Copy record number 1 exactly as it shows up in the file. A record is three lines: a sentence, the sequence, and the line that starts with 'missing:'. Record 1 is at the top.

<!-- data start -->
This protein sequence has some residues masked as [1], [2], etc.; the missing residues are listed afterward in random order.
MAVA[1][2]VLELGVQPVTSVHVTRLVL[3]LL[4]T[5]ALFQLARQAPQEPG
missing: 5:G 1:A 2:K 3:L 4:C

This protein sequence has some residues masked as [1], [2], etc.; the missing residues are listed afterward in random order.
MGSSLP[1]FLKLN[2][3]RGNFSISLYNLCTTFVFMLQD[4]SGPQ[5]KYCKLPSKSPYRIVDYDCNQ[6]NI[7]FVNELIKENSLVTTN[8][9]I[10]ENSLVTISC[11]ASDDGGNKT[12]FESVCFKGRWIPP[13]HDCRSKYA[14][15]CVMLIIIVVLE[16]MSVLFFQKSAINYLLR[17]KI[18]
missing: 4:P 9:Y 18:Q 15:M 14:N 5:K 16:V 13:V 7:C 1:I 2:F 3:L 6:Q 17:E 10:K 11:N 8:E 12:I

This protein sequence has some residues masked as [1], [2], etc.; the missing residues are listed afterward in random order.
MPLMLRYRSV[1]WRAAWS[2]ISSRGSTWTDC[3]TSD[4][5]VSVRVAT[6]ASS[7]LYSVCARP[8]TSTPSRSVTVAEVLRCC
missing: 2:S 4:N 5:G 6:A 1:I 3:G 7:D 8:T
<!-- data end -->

This protein sequence has some residues masked as [1], [2], etc.; the missing residues are listed afterward in random order.
MAVA[1][2]VLELGVQPVTSVHVTRLVL[3]LL[4]T[5]ALFQLARQAPQEPG
missing: 5:G 1:A 2:K 3:L 4:C